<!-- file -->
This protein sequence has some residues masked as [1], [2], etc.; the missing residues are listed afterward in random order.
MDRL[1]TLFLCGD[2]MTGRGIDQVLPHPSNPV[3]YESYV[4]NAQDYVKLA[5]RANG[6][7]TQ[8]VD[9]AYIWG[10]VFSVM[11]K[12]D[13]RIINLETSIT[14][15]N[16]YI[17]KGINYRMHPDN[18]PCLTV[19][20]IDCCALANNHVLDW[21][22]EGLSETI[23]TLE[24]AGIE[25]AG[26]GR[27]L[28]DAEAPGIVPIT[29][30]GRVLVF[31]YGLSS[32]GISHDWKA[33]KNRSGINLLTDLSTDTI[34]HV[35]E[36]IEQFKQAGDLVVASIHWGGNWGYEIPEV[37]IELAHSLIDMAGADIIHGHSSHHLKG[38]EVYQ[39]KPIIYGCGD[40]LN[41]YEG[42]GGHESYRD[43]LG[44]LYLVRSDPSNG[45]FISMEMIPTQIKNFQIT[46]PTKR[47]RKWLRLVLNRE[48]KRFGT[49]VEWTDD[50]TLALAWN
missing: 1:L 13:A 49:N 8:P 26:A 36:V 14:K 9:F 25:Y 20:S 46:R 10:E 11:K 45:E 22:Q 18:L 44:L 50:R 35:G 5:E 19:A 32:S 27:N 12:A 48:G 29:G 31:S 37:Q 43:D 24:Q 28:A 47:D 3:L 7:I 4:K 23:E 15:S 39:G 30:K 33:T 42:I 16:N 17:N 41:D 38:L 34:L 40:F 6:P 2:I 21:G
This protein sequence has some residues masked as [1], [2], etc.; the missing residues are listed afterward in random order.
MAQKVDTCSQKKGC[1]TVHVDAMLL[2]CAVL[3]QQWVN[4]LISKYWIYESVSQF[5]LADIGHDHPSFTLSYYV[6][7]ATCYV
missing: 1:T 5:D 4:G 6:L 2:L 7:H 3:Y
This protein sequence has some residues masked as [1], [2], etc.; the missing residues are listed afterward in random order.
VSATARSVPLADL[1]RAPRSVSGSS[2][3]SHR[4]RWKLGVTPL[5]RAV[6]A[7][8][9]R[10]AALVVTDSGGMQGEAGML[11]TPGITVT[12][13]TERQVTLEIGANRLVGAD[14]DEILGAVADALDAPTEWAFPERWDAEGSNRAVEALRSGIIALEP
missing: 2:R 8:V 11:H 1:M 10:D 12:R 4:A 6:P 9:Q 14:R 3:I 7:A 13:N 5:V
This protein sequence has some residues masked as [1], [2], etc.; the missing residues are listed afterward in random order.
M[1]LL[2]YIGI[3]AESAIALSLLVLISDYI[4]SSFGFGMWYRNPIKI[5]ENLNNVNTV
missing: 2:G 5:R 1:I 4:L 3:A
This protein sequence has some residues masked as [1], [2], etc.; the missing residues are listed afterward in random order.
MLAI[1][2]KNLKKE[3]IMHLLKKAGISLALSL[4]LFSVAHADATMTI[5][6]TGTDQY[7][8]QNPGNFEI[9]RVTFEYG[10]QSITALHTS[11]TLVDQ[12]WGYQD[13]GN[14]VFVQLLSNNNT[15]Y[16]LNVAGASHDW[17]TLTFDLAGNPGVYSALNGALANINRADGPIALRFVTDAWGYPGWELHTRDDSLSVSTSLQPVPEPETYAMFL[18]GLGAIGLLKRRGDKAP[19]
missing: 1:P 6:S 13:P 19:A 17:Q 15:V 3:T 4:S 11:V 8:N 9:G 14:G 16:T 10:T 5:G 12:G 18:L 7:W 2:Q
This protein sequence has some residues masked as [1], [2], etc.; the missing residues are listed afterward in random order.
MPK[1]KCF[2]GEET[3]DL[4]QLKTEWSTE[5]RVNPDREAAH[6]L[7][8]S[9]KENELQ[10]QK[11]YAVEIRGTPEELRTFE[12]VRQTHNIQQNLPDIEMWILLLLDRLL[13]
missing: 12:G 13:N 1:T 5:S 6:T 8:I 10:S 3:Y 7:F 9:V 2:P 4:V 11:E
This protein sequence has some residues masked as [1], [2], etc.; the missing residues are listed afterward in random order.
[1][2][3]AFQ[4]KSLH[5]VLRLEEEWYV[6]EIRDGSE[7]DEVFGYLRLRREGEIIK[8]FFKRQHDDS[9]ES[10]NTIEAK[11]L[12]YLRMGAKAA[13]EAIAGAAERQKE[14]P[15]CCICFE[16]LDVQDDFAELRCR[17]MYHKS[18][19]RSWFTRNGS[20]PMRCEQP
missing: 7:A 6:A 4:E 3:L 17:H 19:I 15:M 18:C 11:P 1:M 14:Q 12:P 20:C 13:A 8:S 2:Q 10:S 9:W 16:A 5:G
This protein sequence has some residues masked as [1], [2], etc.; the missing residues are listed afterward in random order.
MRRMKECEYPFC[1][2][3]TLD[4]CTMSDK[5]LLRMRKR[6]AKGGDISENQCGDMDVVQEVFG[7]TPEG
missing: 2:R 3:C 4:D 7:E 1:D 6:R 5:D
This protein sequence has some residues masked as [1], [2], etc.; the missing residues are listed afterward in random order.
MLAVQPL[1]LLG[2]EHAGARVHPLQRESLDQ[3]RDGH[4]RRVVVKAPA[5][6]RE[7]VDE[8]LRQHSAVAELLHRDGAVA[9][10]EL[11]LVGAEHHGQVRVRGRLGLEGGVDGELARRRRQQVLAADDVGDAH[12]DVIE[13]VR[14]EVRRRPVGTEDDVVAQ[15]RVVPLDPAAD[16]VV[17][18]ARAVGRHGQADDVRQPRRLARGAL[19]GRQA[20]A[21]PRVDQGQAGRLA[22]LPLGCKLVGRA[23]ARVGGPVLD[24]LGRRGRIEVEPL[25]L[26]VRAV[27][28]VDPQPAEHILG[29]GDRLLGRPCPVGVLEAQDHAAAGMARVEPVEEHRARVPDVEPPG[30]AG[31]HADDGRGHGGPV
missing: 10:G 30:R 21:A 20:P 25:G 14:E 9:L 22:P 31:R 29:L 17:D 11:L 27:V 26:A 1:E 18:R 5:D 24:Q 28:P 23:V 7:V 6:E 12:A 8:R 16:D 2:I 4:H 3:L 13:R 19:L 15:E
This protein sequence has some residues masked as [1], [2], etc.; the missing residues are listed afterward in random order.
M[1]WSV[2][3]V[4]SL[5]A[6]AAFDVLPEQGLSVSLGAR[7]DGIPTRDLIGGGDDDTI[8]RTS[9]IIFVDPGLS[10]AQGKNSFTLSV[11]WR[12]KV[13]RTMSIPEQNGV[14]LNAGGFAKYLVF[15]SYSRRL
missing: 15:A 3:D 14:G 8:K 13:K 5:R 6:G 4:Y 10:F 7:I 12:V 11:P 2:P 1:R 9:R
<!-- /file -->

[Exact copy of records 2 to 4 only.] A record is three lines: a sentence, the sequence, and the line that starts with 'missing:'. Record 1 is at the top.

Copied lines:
This protein sequence has some residues masked as [1], [2], etc.; the missing residues are listed afterward in random order.
MAQKVDTCSQKKGC[1]TVHVDAMLL[2]CAVL[3]QQWVN[4]LISKYWIYESVSQF[5]LADIGHDHPSFTLSYYV[6][7]ATCYV
missing: 1:T 5:D 4:G 6:L 2:L 7:H 3:Y
This protein sequence has some residues masked as [1], [2], etc.; the missing residues are listed afterward in random order.
VSATARSVPLADL[1]RAPRSVSGSS[2][3]SHR[4]RWKLGVTPL[5]RAV[6]A[7][8][9]R[10]AALVVTDSGGMQGEAGML[11]TPGITVT[12][13]TERQVTLEIGANRLVGAD[14]DEILGAVADALDAPTEWAFPERWDAEGSNRAVEALRSGIIALEP
missing: 2:R 8:V 11:H 1:M 10:D 12:R 4:A 6:P 9:Q 14:R 3:I 7:A 13:N 5:V
This protein sequence has some residues masked as [1], [2], etc.; the missing residues are listed afterward in random order.
M[1]LL[2]YIGI[3]AESAIALSLLVLISDYI[4]SSFGFGMWYRNPIKI[5]ENLNNVNTV
missing: 2:G 5:R 1:I 4:L 3:A